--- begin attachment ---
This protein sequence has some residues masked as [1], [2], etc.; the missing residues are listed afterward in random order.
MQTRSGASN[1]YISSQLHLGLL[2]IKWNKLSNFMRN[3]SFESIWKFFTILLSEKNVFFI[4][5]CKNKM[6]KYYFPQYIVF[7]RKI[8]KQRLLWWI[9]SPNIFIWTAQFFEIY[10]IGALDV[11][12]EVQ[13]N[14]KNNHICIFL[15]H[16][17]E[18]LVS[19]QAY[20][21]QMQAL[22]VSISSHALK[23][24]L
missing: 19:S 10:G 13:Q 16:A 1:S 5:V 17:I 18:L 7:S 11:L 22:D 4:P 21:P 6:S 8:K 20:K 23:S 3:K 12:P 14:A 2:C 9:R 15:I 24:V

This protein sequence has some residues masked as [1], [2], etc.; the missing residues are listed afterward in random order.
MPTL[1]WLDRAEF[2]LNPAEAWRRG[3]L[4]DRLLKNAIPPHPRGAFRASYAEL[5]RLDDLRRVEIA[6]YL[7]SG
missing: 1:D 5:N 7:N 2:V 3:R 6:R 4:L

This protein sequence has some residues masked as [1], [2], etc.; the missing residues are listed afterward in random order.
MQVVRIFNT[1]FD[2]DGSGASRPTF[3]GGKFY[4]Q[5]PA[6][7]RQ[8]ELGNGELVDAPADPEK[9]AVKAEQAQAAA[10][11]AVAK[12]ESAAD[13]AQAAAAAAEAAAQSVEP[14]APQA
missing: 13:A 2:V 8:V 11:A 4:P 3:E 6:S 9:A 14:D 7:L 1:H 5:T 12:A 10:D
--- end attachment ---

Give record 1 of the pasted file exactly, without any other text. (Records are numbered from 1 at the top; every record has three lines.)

This protein sequence has some residues masked as [1], [2], etc.; the missing residues are listed afterward in random order.
MQTRSGASN[1]YISSQLHLGLL[2]IKWNKLSNFMRN[3]SFESIWKFFTILLSEKNVFFI[4][5]CKNKM[6]KYYFPQYIVF[7]RKI[8]KQRLLWWI[9]SPNIFIWTAQFFEIY[10]IGALDV[11][12]EVQ[13]N[14]KNNHICIFL[15]H[16][17]E[18]LVS[19]QAY[20][21]QMQAL[22]VSISSHALK[23][24]L
missing: 19:S 10:G 13:Q 16:A 1:S 5:V 17:I 18:L 7:S 11:L 22:D 4:P 21:P 6:S 8:K 20:K 23:S 3:K 12:P 14:A 2:C 9:R 15:I 24:V